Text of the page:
• The preferred filler material for this invention is graphite. It is preferred for the present invention to use graphite consisting of non-spherical, rounded particles. Commercial suppliers may use the term “spherical graphite” to describe non-flake graphite. As used herein, “non-spherical, rounded” and “non-spherical, rounded graphite” describes the actual geometry of the graphite used in the present invention. The graphite of the present invention is not flake, nor is it actually a perfect sphere. The graphite additive material used herein are particles that may be best described as having a potato-like shape or a globular shape. U.S. Patent No. 2004/0053050 to Guerfi et al., which is incorporated by reference herein, discloses techniques for preparing graphite particles for use in lithium-ion batteries, such graphite being described as “potato-like” in shape. Mathematical methods for describing particle shape are also described. U.S. Pat. No. 5,169,508 to Suzuki et al., which is incorporated by reference herein, contains the term “globular” to describe a graphite particle shape, such graphite being used in electrode applications. JP 05331314 to Tanaka et al. discloses use of spherical graphite in a “Heat-Resistant Resin Sliding Material.” A description used for the graphite particles is “close to perfect sphere” with a smooth surface, very hard, and of uniform size distribution. A reference in the open literature (M. C. Powers, Journal of Sedimentary Petrology, vol. 23, no. 2, (1953) pp. 117-119) describes a qualitative roundness scale for particle characterization. Using that scale, the graphite particles of this invention are of intermediate sphericity, and in the range of “sub-angular” to “rounded” The mid-range is termed “sub-rounded.” Useful types of graphite include “sub-angular”, rounded”, “sub-rounded”, angular, “very angular”, and “well rounded”. Particularly useful types of graphite include “sub-angular”, rounded”, “sub-rounded”, angular, very angular, and well rounded, as characterized in Table 9, page 54 and the accompanying text of “Particle shape: a review and new methods of characterization and classification” by Simon J. Blott and Kenneth Pye in Sedimentology, Volume 55 (2008) Issue 1, Pages 31-63.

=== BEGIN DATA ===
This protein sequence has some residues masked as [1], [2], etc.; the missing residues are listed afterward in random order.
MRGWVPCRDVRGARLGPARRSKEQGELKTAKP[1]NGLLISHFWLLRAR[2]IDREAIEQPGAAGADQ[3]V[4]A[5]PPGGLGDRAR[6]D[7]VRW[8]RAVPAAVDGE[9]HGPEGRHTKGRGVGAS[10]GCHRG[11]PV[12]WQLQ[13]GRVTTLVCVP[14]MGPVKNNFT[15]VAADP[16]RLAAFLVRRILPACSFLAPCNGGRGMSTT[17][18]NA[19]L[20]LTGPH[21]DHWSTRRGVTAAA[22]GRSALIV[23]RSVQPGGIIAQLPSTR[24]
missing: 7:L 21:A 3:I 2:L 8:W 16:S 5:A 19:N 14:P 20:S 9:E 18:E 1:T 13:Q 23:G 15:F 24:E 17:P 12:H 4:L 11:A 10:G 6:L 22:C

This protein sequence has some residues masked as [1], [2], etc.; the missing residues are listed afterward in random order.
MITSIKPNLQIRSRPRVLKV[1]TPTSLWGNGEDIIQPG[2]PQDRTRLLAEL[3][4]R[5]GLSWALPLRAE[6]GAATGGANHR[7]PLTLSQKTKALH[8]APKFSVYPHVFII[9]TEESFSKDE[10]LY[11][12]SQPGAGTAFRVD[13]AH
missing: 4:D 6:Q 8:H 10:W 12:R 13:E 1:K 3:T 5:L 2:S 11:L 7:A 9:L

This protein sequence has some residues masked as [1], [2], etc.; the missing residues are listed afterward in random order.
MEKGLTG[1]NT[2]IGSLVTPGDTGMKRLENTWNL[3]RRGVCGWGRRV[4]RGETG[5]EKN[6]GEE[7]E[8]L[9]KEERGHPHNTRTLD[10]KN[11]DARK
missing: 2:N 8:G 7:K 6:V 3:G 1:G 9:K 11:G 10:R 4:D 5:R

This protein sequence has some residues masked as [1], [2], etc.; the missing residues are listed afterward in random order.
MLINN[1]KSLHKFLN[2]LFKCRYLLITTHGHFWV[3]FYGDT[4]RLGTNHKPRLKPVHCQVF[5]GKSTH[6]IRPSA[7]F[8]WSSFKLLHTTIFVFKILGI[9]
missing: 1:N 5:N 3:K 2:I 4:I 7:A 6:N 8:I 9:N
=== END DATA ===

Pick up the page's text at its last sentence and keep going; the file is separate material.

• A preferred weight of graphite in the composition disclosed herein or an article made therefrom, is in the range of from about 35% to about 70% of the total weight of the article. More preferably, the weight of the graphite in the composition is in the range of from about 55% to about 60% of the total weight. Most preferred is a composition or an article made therefrom, is having a weight of graphite in the range of from about 56.5% to about 58%, or at 57%, based on the total weight of the composition.